"Creating credible autistic protagonists is tricky for neurotypical writers. It took me about a year to drill down through the clinical clichés in my head and be able to portray people on the spectrum with as little unconscious stereotyping as possible. One of the Jedi mind-tricks of NeuroTribes is that the autistic person in any scene is almost always the emotional center of the scene, even if clinicians or parents are also in the room: a subversive reversal of the usual framing of autistic lives."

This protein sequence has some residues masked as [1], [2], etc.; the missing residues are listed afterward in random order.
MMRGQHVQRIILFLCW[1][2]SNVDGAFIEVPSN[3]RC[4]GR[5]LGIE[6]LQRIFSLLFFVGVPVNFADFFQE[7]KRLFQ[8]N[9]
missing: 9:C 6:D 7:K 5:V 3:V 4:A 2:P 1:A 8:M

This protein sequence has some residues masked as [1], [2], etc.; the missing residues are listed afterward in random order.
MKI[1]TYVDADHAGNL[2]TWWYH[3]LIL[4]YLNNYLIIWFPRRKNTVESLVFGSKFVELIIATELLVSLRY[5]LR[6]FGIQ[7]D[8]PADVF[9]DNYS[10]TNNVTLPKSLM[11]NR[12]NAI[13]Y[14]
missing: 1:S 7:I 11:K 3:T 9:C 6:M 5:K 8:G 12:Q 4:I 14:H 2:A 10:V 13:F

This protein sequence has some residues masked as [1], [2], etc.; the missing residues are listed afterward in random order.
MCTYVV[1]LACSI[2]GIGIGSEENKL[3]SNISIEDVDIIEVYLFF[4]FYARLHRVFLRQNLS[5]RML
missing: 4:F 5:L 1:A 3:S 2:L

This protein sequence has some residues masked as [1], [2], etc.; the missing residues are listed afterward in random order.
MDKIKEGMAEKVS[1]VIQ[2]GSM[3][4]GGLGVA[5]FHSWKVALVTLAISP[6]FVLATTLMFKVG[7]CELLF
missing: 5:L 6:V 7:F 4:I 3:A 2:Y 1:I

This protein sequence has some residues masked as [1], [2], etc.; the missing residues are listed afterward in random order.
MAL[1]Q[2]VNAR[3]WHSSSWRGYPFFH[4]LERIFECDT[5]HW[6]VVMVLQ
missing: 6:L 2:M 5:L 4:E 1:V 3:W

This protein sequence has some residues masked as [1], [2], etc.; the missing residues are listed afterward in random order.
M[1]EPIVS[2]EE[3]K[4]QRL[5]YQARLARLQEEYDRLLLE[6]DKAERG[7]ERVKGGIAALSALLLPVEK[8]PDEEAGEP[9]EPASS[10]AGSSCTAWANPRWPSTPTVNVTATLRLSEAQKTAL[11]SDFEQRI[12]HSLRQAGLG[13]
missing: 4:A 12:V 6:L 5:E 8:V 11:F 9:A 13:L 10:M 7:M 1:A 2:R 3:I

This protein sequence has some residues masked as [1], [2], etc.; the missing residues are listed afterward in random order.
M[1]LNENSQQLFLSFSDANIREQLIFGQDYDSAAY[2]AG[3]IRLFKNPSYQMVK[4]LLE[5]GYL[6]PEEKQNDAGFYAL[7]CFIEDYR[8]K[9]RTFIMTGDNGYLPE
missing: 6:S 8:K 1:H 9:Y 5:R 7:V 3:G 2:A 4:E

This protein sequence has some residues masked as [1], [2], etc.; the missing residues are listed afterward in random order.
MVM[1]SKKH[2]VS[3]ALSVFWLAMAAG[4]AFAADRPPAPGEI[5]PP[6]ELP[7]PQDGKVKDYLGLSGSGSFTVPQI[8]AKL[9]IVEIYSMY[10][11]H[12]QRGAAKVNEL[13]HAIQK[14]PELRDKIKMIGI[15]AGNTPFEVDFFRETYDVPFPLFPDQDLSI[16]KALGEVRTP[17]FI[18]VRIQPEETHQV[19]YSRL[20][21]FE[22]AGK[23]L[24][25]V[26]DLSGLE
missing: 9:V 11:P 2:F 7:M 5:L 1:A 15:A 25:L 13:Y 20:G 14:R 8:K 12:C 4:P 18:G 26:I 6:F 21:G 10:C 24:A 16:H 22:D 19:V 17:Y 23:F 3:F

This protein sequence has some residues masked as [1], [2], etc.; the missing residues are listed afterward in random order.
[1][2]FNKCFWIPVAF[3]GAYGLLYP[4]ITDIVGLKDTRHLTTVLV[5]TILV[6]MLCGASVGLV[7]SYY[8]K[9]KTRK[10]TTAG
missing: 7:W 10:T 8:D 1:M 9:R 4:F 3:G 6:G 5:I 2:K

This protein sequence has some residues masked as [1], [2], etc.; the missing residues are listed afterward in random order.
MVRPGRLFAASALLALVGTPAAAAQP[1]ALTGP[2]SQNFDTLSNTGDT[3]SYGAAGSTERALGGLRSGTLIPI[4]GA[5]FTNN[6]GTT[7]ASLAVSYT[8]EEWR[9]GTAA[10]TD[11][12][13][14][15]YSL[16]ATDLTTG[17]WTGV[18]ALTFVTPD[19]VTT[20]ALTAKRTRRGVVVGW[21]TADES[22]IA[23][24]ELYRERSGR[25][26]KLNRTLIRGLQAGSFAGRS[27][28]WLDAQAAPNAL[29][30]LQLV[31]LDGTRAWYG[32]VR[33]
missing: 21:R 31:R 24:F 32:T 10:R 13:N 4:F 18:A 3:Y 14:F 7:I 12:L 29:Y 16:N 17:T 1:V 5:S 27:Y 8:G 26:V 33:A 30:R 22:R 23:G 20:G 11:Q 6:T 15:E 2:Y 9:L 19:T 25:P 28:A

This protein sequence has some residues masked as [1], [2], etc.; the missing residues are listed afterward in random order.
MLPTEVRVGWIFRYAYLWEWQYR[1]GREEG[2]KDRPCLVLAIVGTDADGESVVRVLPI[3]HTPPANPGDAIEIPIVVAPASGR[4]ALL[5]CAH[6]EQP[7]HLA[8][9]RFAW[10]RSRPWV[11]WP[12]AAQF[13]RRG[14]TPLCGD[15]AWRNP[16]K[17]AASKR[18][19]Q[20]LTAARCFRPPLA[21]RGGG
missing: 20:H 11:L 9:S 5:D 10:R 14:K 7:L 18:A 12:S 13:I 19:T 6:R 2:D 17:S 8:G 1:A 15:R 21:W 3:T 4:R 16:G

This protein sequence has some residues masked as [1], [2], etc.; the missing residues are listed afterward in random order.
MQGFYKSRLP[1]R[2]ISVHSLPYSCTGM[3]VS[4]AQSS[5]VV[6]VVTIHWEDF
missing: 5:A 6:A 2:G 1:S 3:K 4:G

"But The Eagle Tree, a gorgeously written novel, features one of the most accurate, finely drawn and memorable autistic protagonists I’ve come across in literature: a boy named March whose passion is finding out everything he can about trees and then climbing them. Instead of portraying March in the usual clueless-Aspie way – as “obsessed” with trees and “perseverating” on them to the exasperation of everyone around him – the hero of the book is like a 14-year-old Walt Whitman with autism, seeking communion with the ancient magnificent beings that tower over the landscape around Olympia, Washington. Even when March is missing the import of the chatter of the adults who exert control over his life, Hayes plays with the conventions of the unreliable narrator so that you end up feeling like March is a very reliable narrator of glorious and terrifying aspects of the world that neurotypicals can’t see."